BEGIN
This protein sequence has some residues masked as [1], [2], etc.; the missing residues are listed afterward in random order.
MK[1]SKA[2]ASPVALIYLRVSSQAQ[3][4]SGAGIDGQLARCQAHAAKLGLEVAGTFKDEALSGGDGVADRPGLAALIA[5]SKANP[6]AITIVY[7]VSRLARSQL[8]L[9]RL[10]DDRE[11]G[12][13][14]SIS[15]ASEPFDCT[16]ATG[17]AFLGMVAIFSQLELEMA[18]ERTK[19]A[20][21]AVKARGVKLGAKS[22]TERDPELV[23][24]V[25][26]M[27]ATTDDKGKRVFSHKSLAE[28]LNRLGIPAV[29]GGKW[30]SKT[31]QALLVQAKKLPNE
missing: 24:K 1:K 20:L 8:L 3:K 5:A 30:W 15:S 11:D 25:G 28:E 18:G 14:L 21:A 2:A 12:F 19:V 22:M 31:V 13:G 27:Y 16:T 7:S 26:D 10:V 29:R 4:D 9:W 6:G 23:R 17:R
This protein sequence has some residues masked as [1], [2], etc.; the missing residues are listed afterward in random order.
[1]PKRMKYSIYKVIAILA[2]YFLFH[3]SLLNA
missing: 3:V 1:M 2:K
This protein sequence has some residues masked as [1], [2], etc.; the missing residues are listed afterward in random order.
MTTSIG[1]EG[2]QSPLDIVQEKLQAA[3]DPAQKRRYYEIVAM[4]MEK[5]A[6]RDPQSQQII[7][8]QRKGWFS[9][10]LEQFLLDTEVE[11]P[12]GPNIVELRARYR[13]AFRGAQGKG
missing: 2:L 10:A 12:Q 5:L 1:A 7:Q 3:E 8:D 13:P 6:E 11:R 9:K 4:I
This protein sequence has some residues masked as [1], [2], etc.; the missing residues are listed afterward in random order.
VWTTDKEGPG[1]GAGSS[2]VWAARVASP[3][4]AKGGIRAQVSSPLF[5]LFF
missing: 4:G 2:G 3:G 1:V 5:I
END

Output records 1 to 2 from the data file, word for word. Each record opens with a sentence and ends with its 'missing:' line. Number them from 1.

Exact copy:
This protein sequence has some residues masked as [1], [2], etc.; the missing residues are listed afterward in random order.
MK[1]SKA[2]ASPVALIYLRVSSQAQ[3][4]SGAGIDGQLARCQAHAAKLGLEVAGTFKDEALSGGDGVADRPGLAALIA[5]SKANP[6]AITIVY[7]VSRLARSQL[8]L[9]RL[10]DDRE[11]G[12][13][14]SIS[15]ASEPFDCT[16]ATG[17]AFLGMVAIFSQLELEMA[18]ERTK[19]A[20][21]AVKARGVKLGAKS[22]TERDPELV[23][24]V[25][26]M[27]ATTDDKGKRVFSHKSLAE[28]LNRLGIPAV[29]GGKW[30]SKT[31]QALLVQAKKLPNE
missing: 24:K 1:K 20:L 8:L 3:K 5:A 30:W 15:S 11:D 25:G 28:E 18:G 14:L 21:A 2:A 12:F 19:V 22:M 31:V 13:G 27:Y 16:T 7:S 26:D 10:V 29:R 4:D 9:W 6:G 23:R 17:R
This protein sequence has some residues masked as [1], [2], etc.; the missing residues are listed afterward in random order.
[1]PKRMKYSIYKVIAILA[2]YFLFH[3]SLLNA
missing: 3:V 1:M 2:K